If tenant is doing build-out, when does payment of rent usually start?

In Leasing Property - Asked by Cindy S. - Aug 19, 2010
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Jeff B.
schererville, IN

Depending on the extent of the work, either when tenant has certificate of occupancy (CO)or allow some time for him to complete work.

Aug 19, 2010
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Rob B.
Chandler, AZ

This is negotiable, based on circumstances of lease. However, usually the tenant must pay the security deposit at the execution of lease. It is true that in the negotiations a reasonable amount of time for the build-out may be allowed. I have seen as much as four months in leases I have written.
If there is a commission involved, usually the agent earns one-half of the commission at the execution of the lease and the remaining one-half at the commencement of the lease, Certificate of Occupancy or move in by tenant.
Rob Baird, CA RE Lic. #544165 (One of the oldest, active licenses in CA)
951 515-5855

Aug 19, 2010
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Michael H.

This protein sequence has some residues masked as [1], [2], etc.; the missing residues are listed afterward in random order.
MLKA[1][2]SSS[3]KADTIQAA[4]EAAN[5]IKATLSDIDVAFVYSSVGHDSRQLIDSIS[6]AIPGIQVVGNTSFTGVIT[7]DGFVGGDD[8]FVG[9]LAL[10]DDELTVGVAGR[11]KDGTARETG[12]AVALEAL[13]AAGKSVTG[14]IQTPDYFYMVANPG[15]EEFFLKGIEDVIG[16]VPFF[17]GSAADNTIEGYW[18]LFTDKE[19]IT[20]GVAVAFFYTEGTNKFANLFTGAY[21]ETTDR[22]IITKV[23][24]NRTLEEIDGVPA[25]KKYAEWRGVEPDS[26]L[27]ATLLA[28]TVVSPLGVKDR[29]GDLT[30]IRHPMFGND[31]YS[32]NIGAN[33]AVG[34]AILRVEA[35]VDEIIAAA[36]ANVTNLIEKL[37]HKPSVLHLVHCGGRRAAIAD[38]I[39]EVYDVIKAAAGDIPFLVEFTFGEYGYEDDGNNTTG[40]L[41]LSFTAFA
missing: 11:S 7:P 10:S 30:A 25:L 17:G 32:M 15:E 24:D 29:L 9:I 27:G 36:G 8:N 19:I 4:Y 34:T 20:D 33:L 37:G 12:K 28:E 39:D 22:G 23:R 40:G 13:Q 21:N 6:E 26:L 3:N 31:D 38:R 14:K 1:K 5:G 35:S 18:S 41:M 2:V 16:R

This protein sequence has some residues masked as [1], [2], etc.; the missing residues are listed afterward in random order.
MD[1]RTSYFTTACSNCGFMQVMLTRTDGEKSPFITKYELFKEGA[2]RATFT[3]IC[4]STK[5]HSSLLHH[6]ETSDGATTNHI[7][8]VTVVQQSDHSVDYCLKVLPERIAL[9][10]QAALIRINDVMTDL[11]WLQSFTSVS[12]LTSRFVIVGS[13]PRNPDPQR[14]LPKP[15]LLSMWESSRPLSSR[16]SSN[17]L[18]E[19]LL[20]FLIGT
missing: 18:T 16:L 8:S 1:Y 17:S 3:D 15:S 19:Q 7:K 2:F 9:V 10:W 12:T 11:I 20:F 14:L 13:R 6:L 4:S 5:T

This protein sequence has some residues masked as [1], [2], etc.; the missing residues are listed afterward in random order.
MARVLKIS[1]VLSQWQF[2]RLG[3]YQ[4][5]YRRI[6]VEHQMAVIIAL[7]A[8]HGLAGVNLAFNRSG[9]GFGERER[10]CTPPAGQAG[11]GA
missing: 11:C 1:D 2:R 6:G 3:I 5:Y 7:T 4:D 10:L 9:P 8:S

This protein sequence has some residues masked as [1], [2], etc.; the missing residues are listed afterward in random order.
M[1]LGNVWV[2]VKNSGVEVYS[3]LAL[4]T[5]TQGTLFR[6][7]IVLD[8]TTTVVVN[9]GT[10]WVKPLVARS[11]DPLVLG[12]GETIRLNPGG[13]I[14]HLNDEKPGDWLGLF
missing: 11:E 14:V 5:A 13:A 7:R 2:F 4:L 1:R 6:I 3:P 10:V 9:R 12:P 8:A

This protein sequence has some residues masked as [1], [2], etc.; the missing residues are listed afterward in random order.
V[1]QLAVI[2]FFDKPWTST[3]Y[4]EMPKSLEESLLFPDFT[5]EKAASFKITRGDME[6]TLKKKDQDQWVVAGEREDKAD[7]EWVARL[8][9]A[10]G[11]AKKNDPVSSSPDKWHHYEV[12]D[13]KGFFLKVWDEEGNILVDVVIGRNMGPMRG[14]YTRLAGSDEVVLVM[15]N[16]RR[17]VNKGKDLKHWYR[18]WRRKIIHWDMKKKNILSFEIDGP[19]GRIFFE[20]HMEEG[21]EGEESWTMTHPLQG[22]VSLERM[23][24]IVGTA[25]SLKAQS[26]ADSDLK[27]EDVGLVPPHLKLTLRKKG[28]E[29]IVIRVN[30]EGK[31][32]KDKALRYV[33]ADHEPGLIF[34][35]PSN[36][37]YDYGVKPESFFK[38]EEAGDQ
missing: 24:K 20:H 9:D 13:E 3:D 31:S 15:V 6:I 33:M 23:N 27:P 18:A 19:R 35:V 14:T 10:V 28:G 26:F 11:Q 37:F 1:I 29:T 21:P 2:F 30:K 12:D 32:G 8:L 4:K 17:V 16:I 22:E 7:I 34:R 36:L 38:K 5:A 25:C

Cordova, TN

Best to negotiate during the LOI process. Most of the time the landlord will want to establish a limit of time if the rent starts at the time of the certificate of occupancy to prevent an extremely slow build out.

Aug 19, 2010
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Dawn L.
Boca Raton, FL

This is laid out in the LOI phase, it is put in the lease how much time for build-out is permitted. I'd make certain to have my owners state some 'deadline' for when build-out is to be done - especially if the tenants are going to be responsible for getting it done.

Aug 19, 2010
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Russell N.
Property/Asset Manager
South Yarmouth, MA

I usually say 14 days from the date the occupancy permit is issued, or the date the they open for business, which ever comes first.

Aug 20, 2010
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Paul M.
Evansville, IN

This is usually based on the duration of the lease, the strength of the company and personal guarantees signed. Ideally rent begins the first of the month. BUT, if you do decide to give them some time, the rent you do lose should be made up within the first year of the lease. The amount of money they are putting into your property for their changes should not even be considered. There are plenty of properties taken of the market and renovations begun that never seem to end! ...and some that stop mid way and the company closes before it ever opens. Leaving you with no income for that period AND having to spend your money to get it back to a vanilla box.
Your business is collecting rent, if you're an owner, not subsidizing their start up. A minimal abatement is usually enough to secure a tenant if you are truly competing with another location...if they make an offer to lease...its because they want to be there.

Aug 21, 2010
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